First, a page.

Well -- sort of. According to MarketWatch, Walgreens has signed up with a private partner to help potential pharmacy customers navigate how to buy insurance under the new system.
Judging by the folks I see in Walgreens, these stores, at least in urban areas, attract a population that could use more access to health insurance and who might need some help navigating the thicket. I see no sign that the Go-Health website has a Spanish section however. Past of the reason Walgreens is trusted in my neighborhood is that the managers are two older Spanish-speaking women, like much of the clientele.
Walgreens store personnel are directing individual customers who inquire to the GoHealth Marketplace, a resource where they can shop and compare health insurance plans, enroll and find other important tools and information. Consumers can access the GoHealth Marketplace online from www.walgreens.com/healthcarereform or via phone at 855-487-6969. Walgreens also is providing informational brochures and other materials in stores.
… Customers receive one-on-one support from licensed GoHealth advisors who can help guide them through the selection and enrollment process (over the phone or online). As an approved Web-Based Entity, the GoHealth Marketplace offers all plans available on the federal and state marketplaces - and can assist individuals regardless of income level or subsidy eligibility.
Of course Walgreens' enthusiasm for the ACA is not altruism. They are counting on millions more paying customers with insurance. Apparently drug/convenience store chains are in a battle for market share. Ever wondered why in cities so frequently you can see a Walgreens on one corner, a Rite-Aid across the street and CVS down the block? (Downtown Oakland comes to mind.) Martin Hiltzik explains:
According to Hiltzik, the pharmacy in these stores occupies 10 percent of the floor space but brings in 50 percent of the profits, so it is worthwhile to these chains to expand their specialized medical interventions and try to compete on service levels. There's roiling activity in the chain pharmacy business.
Those three national pharmacy chains have been jostling with one another over prime locations for years. Recently the competition has stepped up.
… The chains are aiming to become your one-stop shop for all your prescriptions. In California and most other states they already can vaccinate you against common diseases like flu. They're adding other services of the type that physicians traditionally claim as their monopoly, such as managing diabetes and other chronic diseases.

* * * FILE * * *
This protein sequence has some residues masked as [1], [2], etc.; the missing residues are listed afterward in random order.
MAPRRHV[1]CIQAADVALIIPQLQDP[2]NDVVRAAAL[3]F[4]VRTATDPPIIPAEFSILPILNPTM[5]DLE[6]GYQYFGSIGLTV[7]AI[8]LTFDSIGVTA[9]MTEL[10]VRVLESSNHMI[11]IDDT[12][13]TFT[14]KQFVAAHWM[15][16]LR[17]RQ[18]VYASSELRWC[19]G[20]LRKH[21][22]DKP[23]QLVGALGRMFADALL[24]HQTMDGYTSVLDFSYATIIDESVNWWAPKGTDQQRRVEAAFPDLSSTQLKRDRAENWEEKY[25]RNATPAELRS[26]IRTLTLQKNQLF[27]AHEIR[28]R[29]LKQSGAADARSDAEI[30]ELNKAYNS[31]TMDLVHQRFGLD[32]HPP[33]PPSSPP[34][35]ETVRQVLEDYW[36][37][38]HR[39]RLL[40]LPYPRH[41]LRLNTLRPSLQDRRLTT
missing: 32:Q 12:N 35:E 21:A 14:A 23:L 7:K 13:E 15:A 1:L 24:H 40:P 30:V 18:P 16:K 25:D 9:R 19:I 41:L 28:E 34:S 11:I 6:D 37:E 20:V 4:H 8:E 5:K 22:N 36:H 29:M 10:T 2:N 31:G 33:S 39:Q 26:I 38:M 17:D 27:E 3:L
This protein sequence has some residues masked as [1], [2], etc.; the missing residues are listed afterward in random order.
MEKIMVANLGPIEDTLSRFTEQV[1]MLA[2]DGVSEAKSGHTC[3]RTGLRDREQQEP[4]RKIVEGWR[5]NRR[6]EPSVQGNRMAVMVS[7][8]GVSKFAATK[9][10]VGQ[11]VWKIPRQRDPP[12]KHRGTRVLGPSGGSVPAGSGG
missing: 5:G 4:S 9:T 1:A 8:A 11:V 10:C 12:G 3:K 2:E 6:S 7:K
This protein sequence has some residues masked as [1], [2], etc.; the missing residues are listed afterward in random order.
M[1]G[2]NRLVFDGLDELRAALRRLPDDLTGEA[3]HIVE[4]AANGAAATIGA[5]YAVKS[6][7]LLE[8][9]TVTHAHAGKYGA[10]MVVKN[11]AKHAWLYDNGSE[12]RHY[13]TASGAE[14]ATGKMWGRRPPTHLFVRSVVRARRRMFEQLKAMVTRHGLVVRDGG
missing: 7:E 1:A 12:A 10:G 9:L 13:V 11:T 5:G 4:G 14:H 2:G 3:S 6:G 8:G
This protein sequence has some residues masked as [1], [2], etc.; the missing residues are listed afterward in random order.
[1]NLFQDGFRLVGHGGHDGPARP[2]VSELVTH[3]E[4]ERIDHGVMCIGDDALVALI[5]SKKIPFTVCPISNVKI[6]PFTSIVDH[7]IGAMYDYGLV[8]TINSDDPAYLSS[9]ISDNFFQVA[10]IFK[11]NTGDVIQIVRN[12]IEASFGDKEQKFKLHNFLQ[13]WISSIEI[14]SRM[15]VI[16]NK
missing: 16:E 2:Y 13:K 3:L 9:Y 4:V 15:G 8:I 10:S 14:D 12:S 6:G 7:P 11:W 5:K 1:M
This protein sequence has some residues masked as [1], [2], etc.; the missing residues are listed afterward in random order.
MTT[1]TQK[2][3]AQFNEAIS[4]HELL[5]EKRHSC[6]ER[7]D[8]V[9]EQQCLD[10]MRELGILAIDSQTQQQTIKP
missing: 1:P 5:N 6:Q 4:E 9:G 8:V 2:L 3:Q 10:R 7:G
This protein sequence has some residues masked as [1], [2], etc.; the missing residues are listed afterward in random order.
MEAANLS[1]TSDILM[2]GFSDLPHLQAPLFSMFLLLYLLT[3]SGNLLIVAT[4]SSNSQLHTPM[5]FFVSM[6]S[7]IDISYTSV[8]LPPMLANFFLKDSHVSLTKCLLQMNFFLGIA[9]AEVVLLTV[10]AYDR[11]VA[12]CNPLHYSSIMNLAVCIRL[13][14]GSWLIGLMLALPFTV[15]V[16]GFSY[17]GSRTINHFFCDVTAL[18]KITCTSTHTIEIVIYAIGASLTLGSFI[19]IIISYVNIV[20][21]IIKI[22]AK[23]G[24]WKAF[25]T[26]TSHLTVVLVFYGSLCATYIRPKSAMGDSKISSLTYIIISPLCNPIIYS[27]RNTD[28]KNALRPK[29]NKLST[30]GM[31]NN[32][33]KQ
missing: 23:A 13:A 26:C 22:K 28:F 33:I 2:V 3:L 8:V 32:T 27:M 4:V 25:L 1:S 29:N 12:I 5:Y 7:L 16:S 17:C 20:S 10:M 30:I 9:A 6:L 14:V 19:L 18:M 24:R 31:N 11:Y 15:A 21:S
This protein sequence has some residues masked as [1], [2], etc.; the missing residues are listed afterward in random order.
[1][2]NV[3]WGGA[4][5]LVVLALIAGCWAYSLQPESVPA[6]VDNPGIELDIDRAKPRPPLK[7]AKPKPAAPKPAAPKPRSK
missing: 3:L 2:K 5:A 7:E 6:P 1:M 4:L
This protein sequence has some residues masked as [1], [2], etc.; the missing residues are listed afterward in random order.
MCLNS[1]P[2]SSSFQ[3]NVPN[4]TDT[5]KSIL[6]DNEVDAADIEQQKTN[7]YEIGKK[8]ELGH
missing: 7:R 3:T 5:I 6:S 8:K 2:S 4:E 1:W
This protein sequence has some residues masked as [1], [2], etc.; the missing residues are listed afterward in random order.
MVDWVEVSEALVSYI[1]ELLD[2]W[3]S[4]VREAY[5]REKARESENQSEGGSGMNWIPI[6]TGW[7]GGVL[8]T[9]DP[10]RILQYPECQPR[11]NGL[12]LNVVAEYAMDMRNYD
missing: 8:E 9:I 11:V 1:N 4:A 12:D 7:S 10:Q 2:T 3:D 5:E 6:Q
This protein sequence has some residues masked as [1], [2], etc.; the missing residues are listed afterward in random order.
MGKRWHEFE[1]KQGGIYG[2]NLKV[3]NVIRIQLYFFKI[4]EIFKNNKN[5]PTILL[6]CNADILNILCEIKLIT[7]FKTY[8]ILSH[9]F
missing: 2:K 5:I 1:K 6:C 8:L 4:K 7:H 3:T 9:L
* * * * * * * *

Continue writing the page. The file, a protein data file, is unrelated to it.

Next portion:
Most dramatically, Walgreens announced in January that it had formed Accountable Care Organizations in partnership with three big medical groups in New Jersey, Texas and Florida. These organizations, which are encouraged under Obamacare, replace Medicare's traditional fee-for-service model with pay-for-performance: When they deliver better patient results at less cost, they get to keep some of the savings. Who opposes this trend? That's right, your local medical association.
Hiltzik's article is fascinating. He offers a rule of thumb about the proliferation of chain drugstores:
I guess my zip code is still not middle class -- we're short on Starbucks I think, though we're rich in drugstores. But that's true only if I don't count the independent coffee joints as Starbucks precursors.
… in any given middle-income ZIP Code there are three chain drugstores for every two Starbucks.
On the other hand, insurance didn't become a maze for no reason. It profits insurers to keep us a little confused and dependent. There are big changes afoot.
There is an anti-Walgreens push here, and I think they will be forced out. They are newcomers, and the location is not very good. We have an oversupply of pharmacies. And Wal-Mart is a huge share of the market.
Since I belong to Kaiser, I just use their pharmacy and get my shots there. It is really nice to be in managed care already at this point.
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